If you asked me to describe Dark Souls in one sentence, I would probably say “It’s a medieval fantasy zombie game that’s always set to the hardest difficulty…
Dropped into a mysterious world, as you play this game you will scratch your head and say “What?” out loud multiple times from both confusion and frustration.
If you have heard anything about this game, it’s that it’s difficult… and I mean soul wrenchingly difficult. So obviously, people (me included) took that as a challenge. “How hard could it be?” we all said… we had no idea…
Dark souls starts off with a character creation screen giving an old dungeon crawler kind of feel right of the bat. You pick your name, your class (warrior, rouge, cleric, mage, etc.), your looks, and even a special item to carry with you on your journey. You are briefly introduced to this universe of dark souls via cinematic cut scene. The story is pretty confusing at first, but unless you are really into the lore of this world, it’s not important. Which is actually one of the beauties of dark souls, the story isn’t important unless you want it to be. The first time I played through the game, I knew nothing of the lore, but the sheer challenge and enjoyment of the gameplay pushed me through to the bitter end.
On the other hand, the story is so deep and interesting that once you start to figure everything out, you realize everything and everyone has a purpose, even if the game doesn’t straight up tell you.
The basics of the story is this: you’re a zombie in a land full of other mindless zombies. Your mission is to kill badass monsters and dudes for their souls, and use those souls to either save humanity from the darkness (and hopefully the zombie curse), or to let the land fall into the darkness.
One of the first (and one of the most interesting) details I noticed in this game is the lack of music. Where is the music? You travel through most of the game listening to the sound of your own footsteps. BORING! But this is actually done on purpose; the sound of your own footsteps trudging through this broken desolate wasteland envelopes you, making you feel alone but also aware that danger is constantly around you. The way a zombie apocalypse is supposed to feel: Disturbingly Beautiful.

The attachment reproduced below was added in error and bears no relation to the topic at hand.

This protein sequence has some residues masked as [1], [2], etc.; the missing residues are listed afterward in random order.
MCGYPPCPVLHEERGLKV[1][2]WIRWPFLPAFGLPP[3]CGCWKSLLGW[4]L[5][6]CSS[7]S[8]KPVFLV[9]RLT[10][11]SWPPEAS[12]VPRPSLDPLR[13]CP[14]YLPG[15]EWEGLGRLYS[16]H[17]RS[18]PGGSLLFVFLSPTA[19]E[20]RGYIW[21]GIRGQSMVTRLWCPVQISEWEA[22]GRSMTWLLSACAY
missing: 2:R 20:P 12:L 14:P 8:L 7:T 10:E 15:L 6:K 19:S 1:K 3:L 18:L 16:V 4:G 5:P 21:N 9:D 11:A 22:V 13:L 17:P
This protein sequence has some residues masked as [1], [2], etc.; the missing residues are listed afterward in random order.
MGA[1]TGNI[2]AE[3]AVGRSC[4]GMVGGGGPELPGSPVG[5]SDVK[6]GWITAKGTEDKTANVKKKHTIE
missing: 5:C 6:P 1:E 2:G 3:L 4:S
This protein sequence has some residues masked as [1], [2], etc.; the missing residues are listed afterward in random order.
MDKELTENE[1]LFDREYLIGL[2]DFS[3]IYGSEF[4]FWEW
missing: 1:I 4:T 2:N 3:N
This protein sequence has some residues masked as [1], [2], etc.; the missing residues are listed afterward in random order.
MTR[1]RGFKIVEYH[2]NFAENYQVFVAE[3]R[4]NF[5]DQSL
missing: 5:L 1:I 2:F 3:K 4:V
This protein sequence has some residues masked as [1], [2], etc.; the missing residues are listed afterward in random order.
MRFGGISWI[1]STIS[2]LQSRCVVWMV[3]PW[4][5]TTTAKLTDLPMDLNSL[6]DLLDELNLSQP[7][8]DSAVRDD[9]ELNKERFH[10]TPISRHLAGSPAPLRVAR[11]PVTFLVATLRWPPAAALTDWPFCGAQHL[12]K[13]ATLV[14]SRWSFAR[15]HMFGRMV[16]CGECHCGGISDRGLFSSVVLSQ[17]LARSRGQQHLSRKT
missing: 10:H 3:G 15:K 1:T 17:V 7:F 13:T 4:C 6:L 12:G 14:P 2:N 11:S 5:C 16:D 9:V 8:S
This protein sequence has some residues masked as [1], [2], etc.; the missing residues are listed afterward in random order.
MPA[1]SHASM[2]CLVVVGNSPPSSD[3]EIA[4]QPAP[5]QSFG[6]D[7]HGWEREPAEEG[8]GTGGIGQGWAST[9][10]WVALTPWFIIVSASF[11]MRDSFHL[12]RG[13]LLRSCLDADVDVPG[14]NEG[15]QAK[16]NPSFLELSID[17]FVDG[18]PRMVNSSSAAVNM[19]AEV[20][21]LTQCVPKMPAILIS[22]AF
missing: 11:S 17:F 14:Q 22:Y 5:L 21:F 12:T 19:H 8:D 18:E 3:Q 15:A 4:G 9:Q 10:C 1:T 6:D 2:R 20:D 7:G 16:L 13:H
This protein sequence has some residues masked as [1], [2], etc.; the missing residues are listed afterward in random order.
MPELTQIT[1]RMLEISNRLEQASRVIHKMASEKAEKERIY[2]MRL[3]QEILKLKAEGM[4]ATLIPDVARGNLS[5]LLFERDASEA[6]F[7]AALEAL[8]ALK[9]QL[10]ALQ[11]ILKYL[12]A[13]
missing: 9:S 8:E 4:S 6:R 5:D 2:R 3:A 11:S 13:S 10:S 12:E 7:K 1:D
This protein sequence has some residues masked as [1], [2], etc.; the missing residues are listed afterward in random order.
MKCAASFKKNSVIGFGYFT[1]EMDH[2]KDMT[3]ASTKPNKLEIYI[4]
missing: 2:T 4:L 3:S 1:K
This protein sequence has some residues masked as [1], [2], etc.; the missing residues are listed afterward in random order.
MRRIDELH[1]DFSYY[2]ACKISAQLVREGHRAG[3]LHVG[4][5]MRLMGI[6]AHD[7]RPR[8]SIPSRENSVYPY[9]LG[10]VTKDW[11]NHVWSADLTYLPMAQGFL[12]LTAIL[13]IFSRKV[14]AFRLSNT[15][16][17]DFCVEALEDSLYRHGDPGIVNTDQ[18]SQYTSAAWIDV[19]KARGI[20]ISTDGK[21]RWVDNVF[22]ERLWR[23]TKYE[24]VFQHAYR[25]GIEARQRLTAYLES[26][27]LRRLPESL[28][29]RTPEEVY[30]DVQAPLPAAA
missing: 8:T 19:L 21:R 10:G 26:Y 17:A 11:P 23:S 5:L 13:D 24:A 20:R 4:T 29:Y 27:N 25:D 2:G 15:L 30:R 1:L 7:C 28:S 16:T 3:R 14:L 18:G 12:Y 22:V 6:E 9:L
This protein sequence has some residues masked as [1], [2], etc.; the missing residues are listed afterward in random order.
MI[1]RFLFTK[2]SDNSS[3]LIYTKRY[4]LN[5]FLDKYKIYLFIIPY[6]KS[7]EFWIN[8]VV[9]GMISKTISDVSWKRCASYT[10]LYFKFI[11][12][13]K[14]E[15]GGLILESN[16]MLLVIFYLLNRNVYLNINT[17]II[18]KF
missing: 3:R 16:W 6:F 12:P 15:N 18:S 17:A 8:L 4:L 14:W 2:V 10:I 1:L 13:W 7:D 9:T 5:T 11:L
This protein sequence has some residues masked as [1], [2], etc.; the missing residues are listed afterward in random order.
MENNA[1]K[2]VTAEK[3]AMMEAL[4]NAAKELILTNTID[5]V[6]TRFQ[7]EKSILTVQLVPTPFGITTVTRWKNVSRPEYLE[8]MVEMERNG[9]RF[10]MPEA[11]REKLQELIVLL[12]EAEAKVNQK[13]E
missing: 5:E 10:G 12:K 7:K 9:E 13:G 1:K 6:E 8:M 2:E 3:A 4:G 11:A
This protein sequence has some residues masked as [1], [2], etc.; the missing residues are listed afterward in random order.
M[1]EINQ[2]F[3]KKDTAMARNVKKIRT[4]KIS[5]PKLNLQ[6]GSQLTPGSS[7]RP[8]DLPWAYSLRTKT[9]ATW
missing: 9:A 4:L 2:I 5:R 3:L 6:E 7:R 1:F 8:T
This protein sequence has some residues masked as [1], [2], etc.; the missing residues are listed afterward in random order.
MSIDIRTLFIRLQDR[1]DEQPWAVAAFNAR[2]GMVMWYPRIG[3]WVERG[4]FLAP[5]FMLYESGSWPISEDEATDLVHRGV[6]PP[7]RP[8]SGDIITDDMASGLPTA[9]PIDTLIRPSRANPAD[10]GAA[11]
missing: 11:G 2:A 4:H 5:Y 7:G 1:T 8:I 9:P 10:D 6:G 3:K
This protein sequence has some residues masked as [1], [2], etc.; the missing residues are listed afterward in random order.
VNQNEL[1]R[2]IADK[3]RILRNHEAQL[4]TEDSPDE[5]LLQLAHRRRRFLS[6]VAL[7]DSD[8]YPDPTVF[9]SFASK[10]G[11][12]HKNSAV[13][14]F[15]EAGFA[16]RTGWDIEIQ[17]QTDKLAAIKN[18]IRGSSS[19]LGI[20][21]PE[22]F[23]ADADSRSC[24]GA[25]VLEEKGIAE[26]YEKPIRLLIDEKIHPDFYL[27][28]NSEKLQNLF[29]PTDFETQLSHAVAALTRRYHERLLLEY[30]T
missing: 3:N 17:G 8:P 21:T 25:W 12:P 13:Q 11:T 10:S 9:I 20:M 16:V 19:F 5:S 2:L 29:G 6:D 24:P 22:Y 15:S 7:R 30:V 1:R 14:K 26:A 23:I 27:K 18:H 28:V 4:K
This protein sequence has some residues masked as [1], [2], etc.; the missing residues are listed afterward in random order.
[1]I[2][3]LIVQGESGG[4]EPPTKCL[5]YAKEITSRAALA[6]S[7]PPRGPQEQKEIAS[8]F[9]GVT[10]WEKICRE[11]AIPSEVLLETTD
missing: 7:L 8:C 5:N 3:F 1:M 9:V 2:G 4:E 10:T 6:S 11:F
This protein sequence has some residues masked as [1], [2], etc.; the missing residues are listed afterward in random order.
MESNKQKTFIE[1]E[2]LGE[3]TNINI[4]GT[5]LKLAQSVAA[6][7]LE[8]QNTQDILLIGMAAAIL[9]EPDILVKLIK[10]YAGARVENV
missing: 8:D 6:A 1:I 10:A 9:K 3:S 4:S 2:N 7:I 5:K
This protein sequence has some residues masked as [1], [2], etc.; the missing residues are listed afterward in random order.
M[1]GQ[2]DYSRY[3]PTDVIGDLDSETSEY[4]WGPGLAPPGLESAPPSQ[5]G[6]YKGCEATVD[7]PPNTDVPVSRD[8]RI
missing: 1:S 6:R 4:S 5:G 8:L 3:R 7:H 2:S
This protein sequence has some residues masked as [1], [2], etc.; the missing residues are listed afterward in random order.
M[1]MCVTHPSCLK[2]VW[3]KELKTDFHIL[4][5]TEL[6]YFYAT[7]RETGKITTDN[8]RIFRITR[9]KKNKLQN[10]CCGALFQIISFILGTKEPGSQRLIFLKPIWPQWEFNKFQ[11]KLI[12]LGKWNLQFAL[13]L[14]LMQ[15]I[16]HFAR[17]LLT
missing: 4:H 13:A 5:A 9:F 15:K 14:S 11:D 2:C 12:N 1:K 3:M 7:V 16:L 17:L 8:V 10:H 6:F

The graphics of the game are… meh… not bad, but there’s definitely some blemishes that are hard to overlook, such as visual glitches, hit box glitches, and the lack of details, all of which leaves you feeling a little incomplete. Aside from that, the mood of the land is fantastic. You are usually going from one drastic environment to another, one minute it’s a swamp, the next a volcano, each with its own unique feel and quirks that are easy to fall in love with.
A pleasant lack of loading screens makes up for the graphic flaws. You only load when you first start the game, die, warp to different locations, or are being summoned for co-op, and even then it’s not that long of a wait. The entire map of this game is almost built in one big loop. When you finish one section of an area, there will usually be a door or switch that allows you to return to another area you have already been to, which will eventually loop back to the beginning. This saves a lot of time and frustration, so instead of forcing you through the trouble of going through a dungeon and then backtracking through that same dungeon, it allows you to pop out of the other side, returning into an area you should already be familiar with, all without a single loading screen.